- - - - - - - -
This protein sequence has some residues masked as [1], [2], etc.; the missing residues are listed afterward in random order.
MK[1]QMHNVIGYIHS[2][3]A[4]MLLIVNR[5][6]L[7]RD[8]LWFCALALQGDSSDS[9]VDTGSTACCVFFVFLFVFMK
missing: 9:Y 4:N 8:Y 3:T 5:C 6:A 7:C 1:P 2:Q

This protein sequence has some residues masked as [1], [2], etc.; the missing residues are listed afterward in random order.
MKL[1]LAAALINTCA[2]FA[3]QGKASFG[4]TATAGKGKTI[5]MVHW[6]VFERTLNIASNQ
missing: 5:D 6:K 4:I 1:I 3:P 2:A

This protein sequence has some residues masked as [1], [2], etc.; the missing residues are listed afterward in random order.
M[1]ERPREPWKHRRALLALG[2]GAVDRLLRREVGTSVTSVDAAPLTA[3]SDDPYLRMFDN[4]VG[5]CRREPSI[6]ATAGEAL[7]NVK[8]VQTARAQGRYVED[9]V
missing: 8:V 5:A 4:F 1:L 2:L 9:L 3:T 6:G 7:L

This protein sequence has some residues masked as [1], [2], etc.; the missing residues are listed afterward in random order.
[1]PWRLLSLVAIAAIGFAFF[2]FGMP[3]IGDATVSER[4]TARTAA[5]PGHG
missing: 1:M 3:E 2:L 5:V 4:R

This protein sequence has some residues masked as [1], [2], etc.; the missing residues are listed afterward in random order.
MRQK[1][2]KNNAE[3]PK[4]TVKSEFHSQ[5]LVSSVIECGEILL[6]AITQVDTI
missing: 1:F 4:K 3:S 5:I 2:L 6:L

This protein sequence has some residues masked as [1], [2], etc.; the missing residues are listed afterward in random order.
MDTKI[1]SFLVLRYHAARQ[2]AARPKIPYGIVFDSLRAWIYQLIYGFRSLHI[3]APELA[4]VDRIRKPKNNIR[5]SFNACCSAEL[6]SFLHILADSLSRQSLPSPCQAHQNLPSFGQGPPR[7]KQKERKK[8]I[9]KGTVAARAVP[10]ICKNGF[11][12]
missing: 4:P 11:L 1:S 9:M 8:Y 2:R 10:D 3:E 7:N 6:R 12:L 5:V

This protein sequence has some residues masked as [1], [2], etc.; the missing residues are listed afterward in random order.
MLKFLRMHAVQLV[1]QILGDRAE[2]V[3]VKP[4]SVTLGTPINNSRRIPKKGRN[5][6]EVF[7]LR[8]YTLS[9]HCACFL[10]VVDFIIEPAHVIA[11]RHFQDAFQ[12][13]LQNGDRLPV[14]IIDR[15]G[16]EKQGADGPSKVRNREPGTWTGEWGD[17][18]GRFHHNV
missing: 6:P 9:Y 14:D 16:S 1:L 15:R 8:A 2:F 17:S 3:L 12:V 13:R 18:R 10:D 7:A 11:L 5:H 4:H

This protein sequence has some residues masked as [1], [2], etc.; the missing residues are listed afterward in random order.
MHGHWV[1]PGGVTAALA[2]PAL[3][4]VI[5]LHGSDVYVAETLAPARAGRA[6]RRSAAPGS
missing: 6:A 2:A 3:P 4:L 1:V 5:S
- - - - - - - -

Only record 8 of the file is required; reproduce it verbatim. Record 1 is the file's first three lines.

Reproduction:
This protein sequence has some residues masked as [1], [2], etc.; the missing residues are listed afterward in random order.
MHGHWV[1]PGGVTAALA[2]PAL[3][4]VI[5]LHGSDVYVAETLAPARAGRA[6]RRSAAPGS
missing: 6:A 2:A 3:P 4:L 1:V 5:S